EPT9 London Day 3: A day of champions in London, but a Finn named Sormunen leading them
Nothing surprises seasoned EPT watchers. We've seen massive chip leaders knocked out within an orbit and short stacks cling on and take the whole thing down. We've seen peanut stands and heard rubber bands and we've seen an elephant fly.
But something we've never seen is a two-time EPT champion. It remains the most elusive accolade in the European game. These days it seems so improbable that we've almost given up hoping for it; let's just wait until we've had 100 EPT main events, get them all together and play a big sit and go. The last player standing wins the EPT.
It is time once again to be disparaging about the notion of a repeat champion because so many people have begun chatting about its possibility over the past couple of days in London. Approximately ten per cent of the returning day three field (ten from 113) was a former champion, and now we have trimmed the field to its final 32, we still have reason to talk it up.
Among those players heading into day five are Jason Mercier, Mike McDonald and Nicolas Chouity. We're down to 9.4 per cent, but they are three players of the very highest calibre.
And even if this isn't the week to end the most durable of hoodoos (and I'm still betting it won't be), we also have Chris Moorman, Ruben Visser, Theo Jorgensen, Adam Levy, Russell Carson, Annette Obrestad, Steve O'Dwyer and Rory Matthews in the mix.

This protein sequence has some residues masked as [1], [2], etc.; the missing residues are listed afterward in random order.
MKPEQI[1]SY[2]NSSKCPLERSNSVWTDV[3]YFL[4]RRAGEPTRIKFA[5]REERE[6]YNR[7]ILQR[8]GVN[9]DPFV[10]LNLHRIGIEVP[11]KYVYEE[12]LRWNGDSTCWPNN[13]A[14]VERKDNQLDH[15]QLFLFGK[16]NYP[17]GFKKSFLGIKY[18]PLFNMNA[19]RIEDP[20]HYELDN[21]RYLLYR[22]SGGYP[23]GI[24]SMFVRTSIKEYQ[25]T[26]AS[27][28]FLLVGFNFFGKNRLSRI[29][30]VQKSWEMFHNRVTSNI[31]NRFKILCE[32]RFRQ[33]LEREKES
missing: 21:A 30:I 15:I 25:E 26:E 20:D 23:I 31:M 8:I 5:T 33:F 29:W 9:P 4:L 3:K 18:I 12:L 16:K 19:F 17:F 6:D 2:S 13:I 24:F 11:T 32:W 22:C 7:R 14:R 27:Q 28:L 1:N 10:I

This is still one of the most compelling tournament fields assembled in years.
Experience will have been crucial today. The Grosvenor Victoria Casino was no place for the faint hearted. We endured a 60-minute bubble period, during which there were at least three bubble-ups and an awful lot of hair pulled out. Jeff Sarwer was one of a few players who survived with fewer than five big blinds, folding, folding, folding until Matthew Ashton could cling on no longer. He was the unfortunate martyr to end everyone else's misery.
And after that, all bets were off as to what might happen next. Viktor Blom went on a tear knocking out Marcel Luske with kings against aces, flying up the leader board, then plummeting off of it and on to the high stakes online tables.
Philipp Gruissem and Nick Abou Risk showed those two were mortal. Even Sergio Aido couldn't get aces to stand up. It meant that when the bagging process began at the end of the day, there were four players requiring sacks big enough to hold more than a million chips:
Pasi Sormunen - 1,578,000
Niall Farrell - 1,510,000
Nicolas Chouity - 1,143,000
Christopher Frank - 1,098,000
The man at the top of the pile -- Pasi Sormunen -- is a Finn cut from the same cloth as Ilari Sahamies and Jens Kyllonen. He is a player who demonstrated that terrifying combination of fearlessness, fight and good fortune. No matter how you play in your home game (and they play pretty hard in Helsinki), you don't get a stack like that from a field like this without hitting your A-game at the right time.
The full counts of all the other players, plus the payouts so far, can be seen in the panel at the top of the main EPT London page.
So tomorrow will be another belter, when we'll see whether Sormunen can lead from the front. We will play down to 16 players -- two tables -- by which time we should be closer to knowing whether we're heading for an all-time final table, or another octet of the unheralded. Either way, we win.
Here's what happened today:
Amazing tables, bubble imminent, thrilling day afoot
Marcin Horecki on bubbles big and small
Team PokerStars Pro plays the Vertical Rush
Matthew Ashton the fall guy as long bubble bursts
How Jason Mercier won an iPhone. And others
Nick Abou Risk leads the UKIPT-EPT transition
Spotlight interview with Jake Cody
Looking at the contenders
An ode to Salvatore Bonavena
See you tomorrow.